Making a case for Warriors as Washington Football Team's new name

It's been several weeks since the Washington Football Team announced it was retiring its former name and logo after more than 80 years. Ever since FedEx became the first known sponsor to formally ask Washington to change its name, fans have taken to social media to voice some of their favorites among potential replacements. I spoke with several marketing experts about a few of the fan-generated names, and will use their responses to make a case for some of the most popular suggestions. This is the case for Warriors.

Case for: Washington Warriors

When it comes to the Washington Football Team, developing a new brand has as much to do with separating itself from the previous identity as it does creating a new one.

While the team’s previous moniker provided a sense of pride and joy to some people, it was considered derogatory by others. Those offended by the name had expressed resentment for decades before the team finally decided to take action this summer. But the team only did so after its bottomline was at risk of taking a hit by corporate sponsors threatening to end their relationships with the team.

If Washington wants people to take its rebrand seriously and view it as more than a money-saving play, the team will need to completely distance itself from Native American imagery. That being considered, is Warriors a good choice as the replacement name? It depends, says Tim Derdenger, associate professor of marketing and strategy at Carnegie Mellon University's Tepper School of Business.

“It depends on which direction you go with it,” Derdenger said. “I’ve read things that they want to keep the feather and go in that direction as opposed to a military warrior, more of the Indian warrior. And if they do it the latter, they’re completely missing the mark on why they’re changing their name.”

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This conundrum highlights the different things that have to be considered when undergoing a name change. It isn’t just the name; it’s also the logo, the branding on team gear and uniforms, the stadium atmosphere, the fan experience, and so much more. If the team was able to rebrand itself as the Warriors without singling out a specific race or group of people, the name could work. The Golden State Warriors of the National Basketball Association have a great brand and don’t use human imagery at all, going with the Bay Bridge as their primary logo.

Matt White, president of WHITE64, pointed to Washington Football Team owner Dan Snyder's background in advertising and branding as a reason he thinks the team could pull it off.

“I think what you have to do is, do it in a thoughtful, logical manner, where you’re hiring a firm, which he has relationships with that can really do a great job,” White said.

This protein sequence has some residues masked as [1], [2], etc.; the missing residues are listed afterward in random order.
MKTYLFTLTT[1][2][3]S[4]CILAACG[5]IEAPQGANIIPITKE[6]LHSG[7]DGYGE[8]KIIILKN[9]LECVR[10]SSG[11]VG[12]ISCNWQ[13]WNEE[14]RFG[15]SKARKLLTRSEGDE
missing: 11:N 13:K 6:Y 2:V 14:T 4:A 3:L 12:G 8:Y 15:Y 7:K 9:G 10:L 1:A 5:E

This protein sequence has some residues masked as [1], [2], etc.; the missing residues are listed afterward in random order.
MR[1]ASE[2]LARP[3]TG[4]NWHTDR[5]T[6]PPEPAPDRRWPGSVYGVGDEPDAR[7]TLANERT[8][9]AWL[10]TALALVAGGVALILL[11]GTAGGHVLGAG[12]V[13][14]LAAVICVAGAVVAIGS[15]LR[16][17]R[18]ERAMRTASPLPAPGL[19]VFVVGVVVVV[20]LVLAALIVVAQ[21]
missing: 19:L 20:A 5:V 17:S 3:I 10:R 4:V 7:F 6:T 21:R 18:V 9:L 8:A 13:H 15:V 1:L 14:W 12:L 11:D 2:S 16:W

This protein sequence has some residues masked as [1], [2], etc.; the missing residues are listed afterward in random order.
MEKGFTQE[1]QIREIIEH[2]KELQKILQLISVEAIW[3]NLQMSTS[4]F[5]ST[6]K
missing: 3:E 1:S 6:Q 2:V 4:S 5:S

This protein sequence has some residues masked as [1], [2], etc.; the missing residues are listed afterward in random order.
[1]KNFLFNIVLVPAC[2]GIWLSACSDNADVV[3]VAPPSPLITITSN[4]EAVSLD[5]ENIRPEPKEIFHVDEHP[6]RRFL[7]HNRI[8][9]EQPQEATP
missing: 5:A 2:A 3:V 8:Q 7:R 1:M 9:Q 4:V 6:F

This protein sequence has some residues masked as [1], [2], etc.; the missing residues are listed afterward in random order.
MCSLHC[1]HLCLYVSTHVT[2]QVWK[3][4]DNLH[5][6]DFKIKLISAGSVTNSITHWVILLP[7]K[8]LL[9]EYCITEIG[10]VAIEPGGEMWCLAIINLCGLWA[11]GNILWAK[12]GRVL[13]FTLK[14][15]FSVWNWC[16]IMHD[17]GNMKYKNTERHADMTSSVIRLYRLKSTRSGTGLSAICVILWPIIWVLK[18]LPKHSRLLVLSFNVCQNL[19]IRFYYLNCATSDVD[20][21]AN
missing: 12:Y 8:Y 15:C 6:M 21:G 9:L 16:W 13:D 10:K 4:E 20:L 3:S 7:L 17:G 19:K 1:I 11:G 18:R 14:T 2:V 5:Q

The option for thoughtful branding exists in a way for "Warriors" that it doesn’t for a name like "Braves." Some fans had tossed around the latter as an option because of its history as the Washington franchise’s original name for one season in 1932, when the team was still located in Boston. But that’s a piece of history most fans likely forgot, if they ever knew it. And a Brave, by definition, is specifically a Native American warrior. The name doesn’t allow for a change in branding the same way Warriors does.

“The Cleveland Indians are already being asked to change their name. The Atlanta Braves apparently are even being looked at with that,” White said. “And again, there’s gotta be a solution that doesn’t offend somebody but that can still capture the spirit.”

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That's where Warriors could be used, like Braves, to appease the base of fans who never wanted to part with the old moniker. However, Brad Nierenberg, the CEO of RedPeg Marketing, thinks choosing that name is also a choice to please those particular fans over the people who want to see a clean break. 

“If you’re gonna stay close with the Redskins, I think you’re gonna be staying with a fan base that ... you’re gonna placate the challenge to changing the name, then the Warriors and Braves are gonna be that next step,” Nierenberg said.

“I think there’s gonna be people saying they didn’t go far enough. That’s my gut.”

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This is where everything else that accompanies the name change becomes so vital. Because while it’s likely true everyone won’t be happy with Warriors, it’s possible to win over a few more people with the proper branding and imagery.

"The logo is then going to be the key part,” Derdenger said. “And what that logo will look like and how it connects back to the military warrior.

“I can’t right now see in my head what a Warriors logo looks like. ... But they have to go away from the connection to the Native Americans.”